Steven R. Dunbar
Department of Mathematics
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Topics in
Probability Theory and Stochastic Processes
Steven R. Dunbar

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Notation and Problems of Hidden Markov Models

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Note: These pages are prepared with MathJax. MathJax is an open source JavaScript display engine for mathematics that works in all browsers. See http://mathjax.org for details on supported browsers, accessibility, copy-and-paste, and other features.

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Rating

Rating

Mathematically Mature: may contain mathematics beyond calculus with proofs.

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Section Starter Question

Section Starter Question

What is meant by an ergodic Markov chain?

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Key Concepts

Key Concepts

  1. For Hidden Markov Models, the first problem is the evaluation problem: given a model and a sequence of observations, how can we compute the probability that the model produced the observed sequence? We can also view this problem as: how do we “score” or evaluate the model?
  2. Given the model λ = (A,B,π) and a sequence of observations 𝒪, find an optimal state sequence after defining “optimal” in some way for the model. In other words, we want to uncover the hidden part of the Hidden Markov Model.
  3. The solution of Problem 3 attempts to optimize the model parameters to best describe how the observed sequence comes about. The observed sequence used to solve Problem 3 is a training sequence since it “trains” the model. This training problem is the crucial one for most applications of hidden Markov models since it creates best models for real phenomena.
  4. We usually use an optimality criterion to discriminate which sequence best matches the observations. Two optimality criteria are common, and the choice of criterion determines the algorithm and the consequent revealed state sequence.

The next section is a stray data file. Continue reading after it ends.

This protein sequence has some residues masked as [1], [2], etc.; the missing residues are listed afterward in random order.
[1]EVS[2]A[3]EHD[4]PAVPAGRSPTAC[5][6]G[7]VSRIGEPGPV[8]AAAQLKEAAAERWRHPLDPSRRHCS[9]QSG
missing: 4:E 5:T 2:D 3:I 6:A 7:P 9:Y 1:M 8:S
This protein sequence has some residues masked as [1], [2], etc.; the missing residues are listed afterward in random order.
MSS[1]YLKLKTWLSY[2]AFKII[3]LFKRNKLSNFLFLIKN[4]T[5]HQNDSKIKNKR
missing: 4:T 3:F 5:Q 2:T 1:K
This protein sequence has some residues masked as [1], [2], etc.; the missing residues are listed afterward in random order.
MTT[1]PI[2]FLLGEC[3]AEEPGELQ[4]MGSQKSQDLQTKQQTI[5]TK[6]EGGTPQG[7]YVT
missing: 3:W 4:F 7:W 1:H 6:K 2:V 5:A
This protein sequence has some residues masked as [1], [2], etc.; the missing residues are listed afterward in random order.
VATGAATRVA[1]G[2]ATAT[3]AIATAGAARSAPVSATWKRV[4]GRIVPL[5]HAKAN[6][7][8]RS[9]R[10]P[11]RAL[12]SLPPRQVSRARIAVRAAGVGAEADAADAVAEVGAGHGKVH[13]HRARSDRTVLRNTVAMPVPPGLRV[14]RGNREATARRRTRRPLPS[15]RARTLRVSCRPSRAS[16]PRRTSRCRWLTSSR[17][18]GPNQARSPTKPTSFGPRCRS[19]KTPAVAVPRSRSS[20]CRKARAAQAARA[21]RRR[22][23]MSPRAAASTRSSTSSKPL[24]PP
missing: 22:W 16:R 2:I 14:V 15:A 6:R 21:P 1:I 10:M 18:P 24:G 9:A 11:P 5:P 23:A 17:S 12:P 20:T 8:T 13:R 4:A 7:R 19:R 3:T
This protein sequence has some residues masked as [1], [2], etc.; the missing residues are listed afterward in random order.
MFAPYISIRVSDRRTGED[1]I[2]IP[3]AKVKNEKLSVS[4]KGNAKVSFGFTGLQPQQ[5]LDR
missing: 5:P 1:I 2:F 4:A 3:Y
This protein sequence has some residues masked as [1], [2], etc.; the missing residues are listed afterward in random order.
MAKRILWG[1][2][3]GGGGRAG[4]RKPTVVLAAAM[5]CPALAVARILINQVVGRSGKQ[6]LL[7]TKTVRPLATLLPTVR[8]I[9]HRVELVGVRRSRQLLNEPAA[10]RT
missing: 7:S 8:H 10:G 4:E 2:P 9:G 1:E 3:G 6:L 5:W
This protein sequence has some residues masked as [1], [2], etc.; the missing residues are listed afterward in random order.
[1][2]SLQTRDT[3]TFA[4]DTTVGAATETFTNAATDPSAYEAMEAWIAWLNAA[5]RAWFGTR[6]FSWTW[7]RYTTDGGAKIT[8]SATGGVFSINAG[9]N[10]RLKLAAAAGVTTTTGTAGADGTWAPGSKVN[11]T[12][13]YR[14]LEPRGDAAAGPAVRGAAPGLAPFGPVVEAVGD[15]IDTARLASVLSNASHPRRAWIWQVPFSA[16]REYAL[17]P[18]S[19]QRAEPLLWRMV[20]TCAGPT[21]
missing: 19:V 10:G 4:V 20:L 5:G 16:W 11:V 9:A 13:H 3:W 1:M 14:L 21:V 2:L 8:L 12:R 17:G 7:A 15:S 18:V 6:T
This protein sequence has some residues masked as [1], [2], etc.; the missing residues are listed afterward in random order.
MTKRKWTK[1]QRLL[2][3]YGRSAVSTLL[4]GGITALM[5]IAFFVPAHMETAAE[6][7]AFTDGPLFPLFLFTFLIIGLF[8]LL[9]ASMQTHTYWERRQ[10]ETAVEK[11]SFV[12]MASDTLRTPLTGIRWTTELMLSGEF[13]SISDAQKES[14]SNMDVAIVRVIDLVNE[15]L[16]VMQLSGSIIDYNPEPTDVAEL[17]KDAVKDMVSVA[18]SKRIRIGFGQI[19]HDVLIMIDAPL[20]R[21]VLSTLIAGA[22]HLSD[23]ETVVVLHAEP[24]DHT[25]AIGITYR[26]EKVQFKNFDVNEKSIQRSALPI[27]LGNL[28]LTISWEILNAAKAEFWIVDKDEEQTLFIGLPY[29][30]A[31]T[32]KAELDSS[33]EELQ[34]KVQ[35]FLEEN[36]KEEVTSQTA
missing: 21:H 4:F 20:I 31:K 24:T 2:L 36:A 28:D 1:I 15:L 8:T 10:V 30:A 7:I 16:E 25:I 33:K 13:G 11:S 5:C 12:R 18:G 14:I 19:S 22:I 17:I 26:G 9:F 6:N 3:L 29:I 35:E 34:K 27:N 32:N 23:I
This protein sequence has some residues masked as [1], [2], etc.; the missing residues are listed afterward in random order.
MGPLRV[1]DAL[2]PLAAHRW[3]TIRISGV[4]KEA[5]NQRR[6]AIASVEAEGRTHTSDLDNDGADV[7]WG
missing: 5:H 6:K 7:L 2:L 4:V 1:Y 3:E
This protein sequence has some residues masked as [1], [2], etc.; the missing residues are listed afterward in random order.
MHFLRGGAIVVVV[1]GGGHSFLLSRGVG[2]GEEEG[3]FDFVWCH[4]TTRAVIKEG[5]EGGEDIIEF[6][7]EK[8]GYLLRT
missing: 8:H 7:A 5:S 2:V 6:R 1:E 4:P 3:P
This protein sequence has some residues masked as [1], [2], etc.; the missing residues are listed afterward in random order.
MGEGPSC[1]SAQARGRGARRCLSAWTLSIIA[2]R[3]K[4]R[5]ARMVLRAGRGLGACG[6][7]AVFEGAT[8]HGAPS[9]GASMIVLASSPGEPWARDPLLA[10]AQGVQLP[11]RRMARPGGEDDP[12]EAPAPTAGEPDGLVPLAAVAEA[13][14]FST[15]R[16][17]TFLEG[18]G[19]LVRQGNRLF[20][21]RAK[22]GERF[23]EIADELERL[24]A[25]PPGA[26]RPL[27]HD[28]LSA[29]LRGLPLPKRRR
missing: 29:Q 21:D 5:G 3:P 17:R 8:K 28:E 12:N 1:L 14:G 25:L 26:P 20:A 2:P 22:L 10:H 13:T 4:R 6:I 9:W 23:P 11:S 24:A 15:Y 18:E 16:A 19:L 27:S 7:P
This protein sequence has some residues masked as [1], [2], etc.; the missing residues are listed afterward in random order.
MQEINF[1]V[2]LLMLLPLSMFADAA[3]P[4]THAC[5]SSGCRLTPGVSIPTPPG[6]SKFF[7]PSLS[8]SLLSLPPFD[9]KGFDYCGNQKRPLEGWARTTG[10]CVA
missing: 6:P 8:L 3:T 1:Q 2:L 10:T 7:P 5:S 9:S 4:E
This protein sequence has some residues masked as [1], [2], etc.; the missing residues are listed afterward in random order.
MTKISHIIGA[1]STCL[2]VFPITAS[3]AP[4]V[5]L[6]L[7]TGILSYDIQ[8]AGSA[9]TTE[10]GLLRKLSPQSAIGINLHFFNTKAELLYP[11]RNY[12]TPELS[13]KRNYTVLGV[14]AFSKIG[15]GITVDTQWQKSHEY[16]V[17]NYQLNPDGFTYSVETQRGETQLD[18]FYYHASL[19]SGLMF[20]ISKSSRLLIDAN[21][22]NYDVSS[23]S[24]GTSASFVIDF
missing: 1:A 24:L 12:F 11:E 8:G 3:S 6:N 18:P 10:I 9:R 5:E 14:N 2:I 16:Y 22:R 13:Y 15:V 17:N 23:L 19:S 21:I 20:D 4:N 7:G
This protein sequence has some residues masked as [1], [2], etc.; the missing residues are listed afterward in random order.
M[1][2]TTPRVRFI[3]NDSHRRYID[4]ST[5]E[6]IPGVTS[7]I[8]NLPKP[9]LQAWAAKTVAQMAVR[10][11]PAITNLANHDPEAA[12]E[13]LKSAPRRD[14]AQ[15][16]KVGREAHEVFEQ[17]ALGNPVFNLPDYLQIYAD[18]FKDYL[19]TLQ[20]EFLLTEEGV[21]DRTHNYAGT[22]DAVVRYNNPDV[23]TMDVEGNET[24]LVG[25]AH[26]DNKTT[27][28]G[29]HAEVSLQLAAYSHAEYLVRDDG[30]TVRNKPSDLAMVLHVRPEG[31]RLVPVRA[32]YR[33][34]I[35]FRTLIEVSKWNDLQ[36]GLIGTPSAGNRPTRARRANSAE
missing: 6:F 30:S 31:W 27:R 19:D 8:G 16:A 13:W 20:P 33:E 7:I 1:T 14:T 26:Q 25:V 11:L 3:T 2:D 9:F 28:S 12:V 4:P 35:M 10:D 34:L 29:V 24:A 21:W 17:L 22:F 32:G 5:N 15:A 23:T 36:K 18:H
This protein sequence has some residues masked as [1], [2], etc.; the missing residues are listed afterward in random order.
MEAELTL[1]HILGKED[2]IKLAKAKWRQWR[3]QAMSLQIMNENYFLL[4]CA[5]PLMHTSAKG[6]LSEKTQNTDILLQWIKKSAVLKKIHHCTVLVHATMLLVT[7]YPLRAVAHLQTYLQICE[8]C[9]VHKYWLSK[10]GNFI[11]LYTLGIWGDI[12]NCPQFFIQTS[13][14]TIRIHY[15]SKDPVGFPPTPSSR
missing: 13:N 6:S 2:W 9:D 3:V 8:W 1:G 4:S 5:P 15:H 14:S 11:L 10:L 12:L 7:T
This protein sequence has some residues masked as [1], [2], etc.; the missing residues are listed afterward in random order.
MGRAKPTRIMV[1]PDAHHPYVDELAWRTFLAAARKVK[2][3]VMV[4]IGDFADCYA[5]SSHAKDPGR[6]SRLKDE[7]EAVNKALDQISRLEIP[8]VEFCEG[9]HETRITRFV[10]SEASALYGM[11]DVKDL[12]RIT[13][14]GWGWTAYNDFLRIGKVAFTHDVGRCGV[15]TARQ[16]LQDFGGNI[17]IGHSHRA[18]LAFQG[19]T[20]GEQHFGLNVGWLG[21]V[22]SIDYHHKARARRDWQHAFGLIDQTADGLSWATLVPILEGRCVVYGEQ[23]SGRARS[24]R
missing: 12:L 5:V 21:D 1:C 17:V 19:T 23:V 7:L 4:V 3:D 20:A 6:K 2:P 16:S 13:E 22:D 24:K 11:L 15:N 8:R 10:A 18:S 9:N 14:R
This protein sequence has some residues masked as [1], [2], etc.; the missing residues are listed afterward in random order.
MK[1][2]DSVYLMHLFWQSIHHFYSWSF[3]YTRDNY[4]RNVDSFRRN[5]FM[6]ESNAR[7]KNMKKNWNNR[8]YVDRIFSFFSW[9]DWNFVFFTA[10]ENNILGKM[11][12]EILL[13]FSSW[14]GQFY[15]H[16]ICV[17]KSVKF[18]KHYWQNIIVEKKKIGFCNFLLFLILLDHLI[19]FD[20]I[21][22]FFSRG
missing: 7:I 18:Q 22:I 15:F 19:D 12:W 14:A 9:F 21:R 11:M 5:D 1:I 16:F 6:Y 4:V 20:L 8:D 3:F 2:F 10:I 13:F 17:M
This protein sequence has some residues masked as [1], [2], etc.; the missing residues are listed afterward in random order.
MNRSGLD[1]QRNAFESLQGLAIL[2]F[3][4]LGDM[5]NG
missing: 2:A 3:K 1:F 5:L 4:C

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Vocabulary

Vocabulary

  1. The evaluation problem: given a model and a sequence of observations, how can we compute the probability that the observed the model produces the sequence?
  2. The estimation problem or discovery problem is the attempt to uncover the hidden state sequence.
  3. The observed sequence used to solve Problem 3 is a training sequence since it “trains” the model.

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Mathematical Ideas

Mathematical Ideas

Elements of the Hidden Markov Model

  1. The model has a finite number, say N, of states. Each state emits one of several possible signals having measurable, distinctive properties. In many practical situations, the states have a physical significance.
  2. At each discrete clock time, t, the model enters a new state, or possibly remains in the current state. The entered state depends on a transition probability distribution based on the previous state through the Markov chain property, that is, independently of earlier Markov chain states and signals. Often the Markov chain is ergodic so that all states can connect to any other state. In some applications, other interconnections of states, e.g. increasing or left-to-right, are of interest.
  3. After each transition, the model emits one of M observation output symbols or signals according to a probability distribution depending on the current state. Each state has a fixed probability distribution for its signals regardless of how and when the chain enters the state. There are thus N such observation probability distributions. Sometimes we say M is the alphabet size. The observation symbols correspond to the physical output of the modeled system.